US, Russia Warships Dock in Strategic Sudan Port

US, Russia Warships Dock in Strategic Sudan Port

SUDAN— The United States and Russian warships have entered a Sudanese port where Moscow plans to build a naval logistic base on Sudan’s Red Sea coast.

The arrival of the US guided-missile destroyer USS Winston S. Churchill to Port Sudan comes days after An expeditionary fast transport ship, the USNS Carson City, docked in the port on Feb. 24, the “first US navy ship to visit Sudan in decades,” the U.S. embassy in Khartoum said in a statement at the time.

It “highlights the willingness” of the U.S, military to “strengthen their renewed partnership” with Sudan’s armed forces, it added.

The arrival of the USS Churchill was “the second (U.S.) ship to stop in Sudan this week,” said U.S. Charge d’Affaires Brian Shukan.

‘Peace and stability’

Meanwhile, the Russian warship, the Admiral Grigorovich frigate is the first to enter the Sudanese port.

Russia announced in November a deal that outlined a “logistical support center” to be set up in Sudan where “repairs and resupply operations and rest for crew members” can take place.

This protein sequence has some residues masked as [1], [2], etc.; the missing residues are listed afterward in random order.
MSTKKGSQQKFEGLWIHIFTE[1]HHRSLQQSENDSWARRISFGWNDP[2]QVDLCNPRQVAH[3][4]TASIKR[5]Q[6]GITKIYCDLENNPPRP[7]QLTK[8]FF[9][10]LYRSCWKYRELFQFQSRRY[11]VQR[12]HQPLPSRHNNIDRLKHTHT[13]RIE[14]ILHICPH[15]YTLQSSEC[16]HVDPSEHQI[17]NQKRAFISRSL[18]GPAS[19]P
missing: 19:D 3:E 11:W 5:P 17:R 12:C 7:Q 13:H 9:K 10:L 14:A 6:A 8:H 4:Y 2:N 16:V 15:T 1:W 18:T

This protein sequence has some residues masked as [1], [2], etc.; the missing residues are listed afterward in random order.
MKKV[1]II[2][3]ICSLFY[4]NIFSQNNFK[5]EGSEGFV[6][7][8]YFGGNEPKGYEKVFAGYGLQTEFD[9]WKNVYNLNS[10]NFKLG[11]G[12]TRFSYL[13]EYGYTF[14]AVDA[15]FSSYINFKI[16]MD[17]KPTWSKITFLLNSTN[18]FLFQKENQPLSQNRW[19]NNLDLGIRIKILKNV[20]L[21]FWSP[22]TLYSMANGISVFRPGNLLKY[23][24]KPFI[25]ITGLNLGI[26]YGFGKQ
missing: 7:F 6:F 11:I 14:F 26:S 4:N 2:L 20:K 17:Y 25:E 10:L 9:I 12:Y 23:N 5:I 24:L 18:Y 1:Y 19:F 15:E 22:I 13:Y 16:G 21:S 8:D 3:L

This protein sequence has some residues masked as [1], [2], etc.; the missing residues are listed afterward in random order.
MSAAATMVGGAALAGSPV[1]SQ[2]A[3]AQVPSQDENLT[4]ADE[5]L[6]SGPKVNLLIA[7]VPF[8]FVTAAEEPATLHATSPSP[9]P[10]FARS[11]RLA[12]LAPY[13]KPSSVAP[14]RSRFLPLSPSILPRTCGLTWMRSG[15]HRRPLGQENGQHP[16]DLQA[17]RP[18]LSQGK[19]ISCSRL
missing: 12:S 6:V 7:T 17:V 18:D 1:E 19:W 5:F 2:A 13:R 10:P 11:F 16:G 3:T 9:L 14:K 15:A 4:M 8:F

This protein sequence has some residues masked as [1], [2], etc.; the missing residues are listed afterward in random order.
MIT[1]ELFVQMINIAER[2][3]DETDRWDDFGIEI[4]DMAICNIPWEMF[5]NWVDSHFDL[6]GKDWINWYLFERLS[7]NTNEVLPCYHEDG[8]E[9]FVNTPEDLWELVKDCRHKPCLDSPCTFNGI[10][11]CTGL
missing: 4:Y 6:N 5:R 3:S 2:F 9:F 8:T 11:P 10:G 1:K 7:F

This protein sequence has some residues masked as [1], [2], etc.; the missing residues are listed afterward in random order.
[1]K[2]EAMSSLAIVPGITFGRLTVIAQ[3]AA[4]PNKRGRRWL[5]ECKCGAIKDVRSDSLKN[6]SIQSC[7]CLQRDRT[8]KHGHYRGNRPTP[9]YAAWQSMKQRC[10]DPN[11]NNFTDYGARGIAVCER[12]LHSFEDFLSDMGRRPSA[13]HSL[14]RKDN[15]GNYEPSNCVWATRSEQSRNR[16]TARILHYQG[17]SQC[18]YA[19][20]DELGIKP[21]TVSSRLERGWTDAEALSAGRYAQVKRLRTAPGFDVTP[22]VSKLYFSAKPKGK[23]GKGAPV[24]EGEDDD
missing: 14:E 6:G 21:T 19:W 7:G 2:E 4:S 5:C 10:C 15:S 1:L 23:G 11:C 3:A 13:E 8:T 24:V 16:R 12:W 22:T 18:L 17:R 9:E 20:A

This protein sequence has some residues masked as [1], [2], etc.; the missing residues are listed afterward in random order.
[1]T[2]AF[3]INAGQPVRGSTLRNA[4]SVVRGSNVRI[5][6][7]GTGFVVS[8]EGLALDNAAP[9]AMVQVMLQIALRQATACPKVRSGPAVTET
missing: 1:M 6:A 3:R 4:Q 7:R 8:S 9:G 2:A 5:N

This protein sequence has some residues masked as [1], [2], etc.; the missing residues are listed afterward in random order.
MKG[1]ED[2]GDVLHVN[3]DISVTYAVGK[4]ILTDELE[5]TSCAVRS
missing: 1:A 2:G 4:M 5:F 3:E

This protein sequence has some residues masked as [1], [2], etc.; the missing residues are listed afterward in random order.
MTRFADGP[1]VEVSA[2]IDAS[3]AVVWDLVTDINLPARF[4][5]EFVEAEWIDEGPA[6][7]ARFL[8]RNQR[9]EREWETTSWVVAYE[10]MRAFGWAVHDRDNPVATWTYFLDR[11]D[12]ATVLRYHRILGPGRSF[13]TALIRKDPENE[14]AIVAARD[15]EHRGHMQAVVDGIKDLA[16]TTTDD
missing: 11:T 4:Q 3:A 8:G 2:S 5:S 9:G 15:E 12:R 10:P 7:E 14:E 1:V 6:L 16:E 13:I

The naval facility’s capacity will be capped at 300 military and civilian personnel and four ships, including nuclear-powered vessels, according to the details published on the Russian government’s website.

The base will stand on the northern outskirts of Port Sudan. Russia will also gain the right to transport via Sudan’s ports and airports “weapons, ammunition, and equipment” needed for the base to function.

The deal is slated to stand for 25 years—as long as neither party objects to its renewal.

Moscow has in recent years turned its eyes to Africa as it renews its geopolitical clout.

It has wooed Sudan with military and civilian nuclear cooperation, signing a deal between the countries’ armed forces in May 2019 set to last seven years.